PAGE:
Sunday, March 30, 2008

Free and Open Source Options for Creating Database-Driven Subject Guides

Issue no. 2 of Code4Lib Journal has just come out and it includes an article entitled Free and Open Source Options for Creating Database-Driven Subject Guides.

At the Supreme Court of Canada Library, I have created close to 2 dozen topical research guides in the past year or so (environmental law, constitutional law, intellectual property, etc.). Periodically, I review them, adding new, relevant material, pruning old stuff or obsolescent sources, rearranging the sections, all of this in static HTML files.

Very time-consuming.

We have discussed scrapping everything and transferring the material into a database system that would make maintenance and updates more efficient and less time-consuming. But we don't have the help of programmers right now.

This article provides a lot of suggestions:
"Productivity is enhanced primarily by improving the process of updating style and content. For example, a popular electronic resource may appear on many subject pages, meaning that updating links would involve multiple edits. In a database-driven world, where content is pulled from a central location in real time, that same update is made once. Graphical user interfaces allow librarians with little or no knowledge of HTML to add resources, thus encouraging increased staff participation. Opportunities for participation and collaboration can also be made available to students and faculty through the use of Weblogs, Wikis, and social bookmarking software (...) In addition to improved workflow and collaboration, database-driven subject guides may give us a way to provide the personalized features and customizable content that users have come to expect. Thanks to work done by libraries to create open-source subject guide applications, the availability of open-source course management systems, and the proliferation of free Web 2.0 tools, the option to create cost-effective, database-driven subject guides is available to all libraries."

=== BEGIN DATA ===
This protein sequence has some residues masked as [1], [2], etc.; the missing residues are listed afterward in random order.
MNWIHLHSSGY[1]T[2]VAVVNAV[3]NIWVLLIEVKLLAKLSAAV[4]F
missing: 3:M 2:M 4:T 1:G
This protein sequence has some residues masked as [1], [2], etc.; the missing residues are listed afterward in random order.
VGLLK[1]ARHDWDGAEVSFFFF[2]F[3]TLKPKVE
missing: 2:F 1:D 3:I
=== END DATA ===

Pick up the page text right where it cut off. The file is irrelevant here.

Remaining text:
Labels: , ,

Bookmark and Share Subscribe
posted by Michel-Adrien at 2:29 pm


Blogger Neil said...

Is the implementation of one of these systems dependent on getting programmer assistance, and is there any plan for getting that assistance?

6:36 pm  
Blogger Michel-Adrien said...

Some of the software listed in the article requires programmer assistance. Also, some institutions (such as the Court) may have difficulties with open source software that requires running on Linux.

However, I want to look at how we may be able to use social software tools like etc.

12:59 pm  
Blogger Neil said...

Is the difficulty with Linux because the Court's systems are currently Windows-based, or just a lack of Linux expertise by those who would maintain the systems?

Social software tools do seem like a good idea - they're lightweight, move much of the maintenance offsite, and are easily accessible. Availability outside of the Court could also be interesting - if subject guides were generally available, and lawyers and legal academics aware of them, it could make for an interesting experiment in legal crowdsourcing.

Good luck!

4:27 pm  

Post a Comment

<< Home